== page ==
Ann Fan Yang: From Marine Biology to Medical Science

Mar 17 2017

From leading the dance club and bringing the International Genetically Engineered Machine (iGEM) competition to NYU Shanghai, to studying biomedical engineering in New York and reproductive health in Accra, Ghana, Ann Fan Yang ’17 has spent the past four years making the most of her NYU Shanghai experience. As she looks forward to starting graduate studies at Cambridge University in the fall, the biology major shares what drove her to pursue medicine and how NYU Shanghai helped cultivate her leadership skills.

It was an incident during a volunteer placement at the Indonesian Wakatobi National Park in her sophomore year that shifted Ann’s career path from marine biology to a pre-med track.

“One day while I was working on the island, several children hurried me over to help a man who’d been stung by a poisonous lionfish. Unable to assist, I scrambled to find the local doctor, who knew right away how to treat him,” she recalls. “The more time I spent observing the clinic at the park, the more I found myself looking up to the doctors and midwives working there. I still love marine biology, but I knew I wanted to have a more direct impact on saving human lives.”

The 21-year-old from Portland, Oregon, is now a step closer to that aim after being accepted to a master’s program in Translational Biomedical Research at Cambridge University that combines both her passions.

Marine biology holds a realm of possibility for creative medical solutions, according to Yang. While studying away in New York, she was inspired by how a biomaterials lab was using coral to 3D print bone tissue.  “Biology can continue to inspire us by mimicking not just humans but also other aspects of nature that do well in the medical field.”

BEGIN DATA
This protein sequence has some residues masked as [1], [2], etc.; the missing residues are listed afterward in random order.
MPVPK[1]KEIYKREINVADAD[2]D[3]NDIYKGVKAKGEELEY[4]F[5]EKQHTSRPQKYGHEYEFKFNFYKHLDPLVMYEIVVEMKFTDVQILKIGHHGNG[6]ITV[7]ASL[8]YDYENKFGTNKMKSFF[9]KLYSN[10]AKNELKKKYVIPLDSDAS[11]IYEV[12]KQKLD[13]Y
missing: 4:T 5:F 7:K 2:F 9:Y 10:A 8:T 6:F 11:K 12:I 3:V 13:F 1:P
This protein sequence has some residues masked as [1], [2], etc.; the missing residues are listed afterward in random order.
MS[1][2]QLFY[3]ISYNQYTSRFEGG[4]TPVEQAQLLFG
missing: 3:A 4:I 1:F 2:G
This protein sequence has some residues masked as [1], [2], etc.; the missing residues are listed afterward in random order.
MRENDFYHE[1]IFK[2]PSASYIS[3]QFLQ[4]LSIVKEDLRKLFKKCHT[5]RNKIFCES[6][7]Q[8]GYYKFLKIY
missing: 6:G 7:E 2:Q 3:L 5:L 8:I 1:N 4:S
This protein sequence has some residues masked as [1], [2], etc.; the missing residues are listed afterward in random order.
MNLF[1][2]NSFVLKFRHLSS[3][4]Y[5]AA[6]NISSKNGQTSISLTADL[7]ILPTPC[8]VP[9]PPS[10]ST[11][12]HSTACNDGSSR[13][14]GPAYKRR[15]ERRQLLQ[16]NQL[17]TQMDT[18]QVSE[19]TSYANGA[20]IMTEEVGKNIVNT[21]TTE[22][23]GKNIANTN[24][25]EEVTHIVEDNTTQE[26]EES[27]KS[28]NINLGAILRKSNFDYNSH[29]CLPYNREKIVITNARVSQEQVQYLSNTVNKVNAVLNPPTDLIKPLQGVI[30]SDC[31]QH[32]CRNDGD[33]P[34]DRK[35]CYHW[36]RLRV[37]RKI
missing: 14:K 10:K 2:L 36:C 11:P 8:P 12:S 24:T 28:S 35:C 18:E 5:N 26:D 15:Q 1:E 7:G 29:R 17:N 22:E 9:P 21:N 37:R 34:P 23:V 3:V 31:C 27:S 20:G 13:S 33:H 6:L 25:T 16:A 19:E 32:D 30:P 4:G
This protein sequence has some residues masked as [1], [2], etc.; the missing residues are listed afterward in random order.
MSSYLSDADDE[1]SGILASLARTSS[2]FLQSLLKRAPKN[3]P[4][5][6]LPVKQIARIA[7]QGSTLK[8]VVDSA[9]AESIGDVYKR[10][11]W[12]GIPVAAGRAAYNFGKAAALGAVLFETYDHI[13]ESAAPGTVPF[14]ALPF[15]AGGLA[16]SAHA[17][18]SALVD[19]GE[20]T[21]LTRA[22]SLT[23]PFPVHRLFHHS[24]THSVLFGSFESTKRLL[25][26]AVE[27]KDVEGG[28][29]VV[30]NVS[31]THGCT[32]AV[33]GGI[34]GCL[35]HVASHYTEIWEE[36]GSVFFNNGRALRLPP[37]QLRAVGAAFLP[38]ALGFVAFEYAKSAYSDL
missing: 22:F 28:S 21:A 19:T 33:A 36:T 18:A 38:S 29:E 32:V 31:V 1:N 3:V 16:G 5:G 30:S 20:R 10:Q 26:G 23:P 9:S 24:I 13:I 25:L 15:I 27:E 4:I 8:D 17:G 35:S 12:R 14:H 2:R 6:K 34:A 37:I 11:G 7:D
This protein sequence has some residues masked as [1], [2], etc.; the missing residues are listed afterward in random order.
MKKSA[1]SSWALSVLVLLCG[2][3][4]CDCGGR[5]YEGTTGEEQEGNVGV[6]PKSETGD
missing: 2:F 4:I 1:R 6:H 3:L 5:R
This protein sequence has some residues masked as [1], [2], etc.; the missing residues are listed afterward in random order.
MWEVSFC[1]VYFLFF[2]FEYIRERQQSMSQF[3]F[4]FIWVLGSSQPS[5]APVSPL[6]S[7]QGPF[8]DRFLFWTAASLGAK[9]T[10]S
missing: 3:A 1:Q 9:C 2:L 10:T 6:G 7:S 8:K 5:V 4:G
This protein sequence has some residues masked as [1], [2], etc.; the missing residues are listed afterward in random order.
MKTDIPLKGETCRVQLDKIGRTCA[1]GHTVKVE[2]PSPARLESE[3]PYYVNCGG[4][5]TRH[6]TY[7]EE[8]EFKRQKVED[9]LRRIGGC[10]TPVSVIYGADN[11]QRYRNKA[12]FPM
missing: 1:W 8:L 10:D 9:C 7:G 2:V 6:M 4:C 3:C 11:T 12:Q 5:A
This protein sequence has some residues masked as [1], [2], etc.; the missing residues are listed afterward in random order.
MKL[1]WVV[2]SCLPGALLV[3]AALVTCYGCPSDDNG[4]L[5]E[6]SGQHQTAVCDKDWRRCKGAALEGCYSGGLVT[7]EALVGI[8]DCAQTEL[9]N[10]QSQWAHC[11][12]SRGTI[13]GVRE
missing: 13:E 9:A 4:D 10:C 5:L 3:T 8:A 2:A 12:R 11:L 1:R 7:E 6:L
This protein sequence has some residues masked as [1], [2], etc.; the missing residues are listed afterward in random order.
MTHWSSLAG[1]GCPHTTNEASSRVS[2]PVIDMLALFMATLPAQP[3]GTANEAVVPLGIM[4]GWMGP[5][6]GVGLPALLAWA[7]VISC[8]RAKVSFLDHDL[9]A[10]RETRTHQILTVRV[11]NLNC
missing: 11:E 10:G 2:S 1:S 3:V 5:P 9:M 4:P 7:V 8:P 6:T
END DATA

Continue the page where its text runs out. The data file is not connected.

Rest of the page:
During her junior year study-away semester, Ann  also collaborated on a biomedical engineering project that aimed to improve the postoperative monitoring process.


“We had the opportunity to work with plastic surgeons from NYU Langone. The goal was to detect blood flow complications earlier on, reduce the need for hourly disturbances, and be more accessible to surgeons.”

The exposure to collaborative lab environments merging engineering, medicine and business dates back to the summer of Ann’s freshman year, when she joined Genspace, a community biolab in New York that provides an open learning space for science innovation at the grassroots level.

Ann returned to campus compelled to bring together a community of students “in the name of fun science.” That is how she decided to get NYU Shanghai involved in the global iGEM (international genetic engineering machine) competition--one of her proudest accomplishments.

Eventually, Ann and her teammates took home a silver medal at the 12th annual Giant iGem Jamboree in Boston in September 2015 for a project that translated the color and positions of bacteria colonies on a plate into sound composition. They also organized an iGEM show at the Shanghai Science and Technology Museum in August 2015, inviting seven other university teams to present projects.

Now, Ann and her colleagues  are  focusing on synthetic biology, reaching out to other universities, designing projects. Independent of Ann, the team plans to spend summer days in the lab to test out ideas. “The fact that we have a sustainable initiative is great,” she said.

On campus, Ann also found herself taking the lead as president of the dance club and confided that she never would have considered herself a leader coming in freshman year.

“Dance club was probably my first step into being comfortable with that idea. At NYU Shanghai, interacting with classmates from all over the world, I felt their momentum and energy to create was infectious.”

Ann said long conversations on biotech startups with Professor Jonathan Kuhn, as his only Microbiology student, and constant run-ins with friends on campus are among what she will miss the most after graduating.

“I love NYU Shanghai’s international atmosphere as well its pioneering spirit. Everything you aspire to accomplish depends on your drive and initiative to work hard for it.”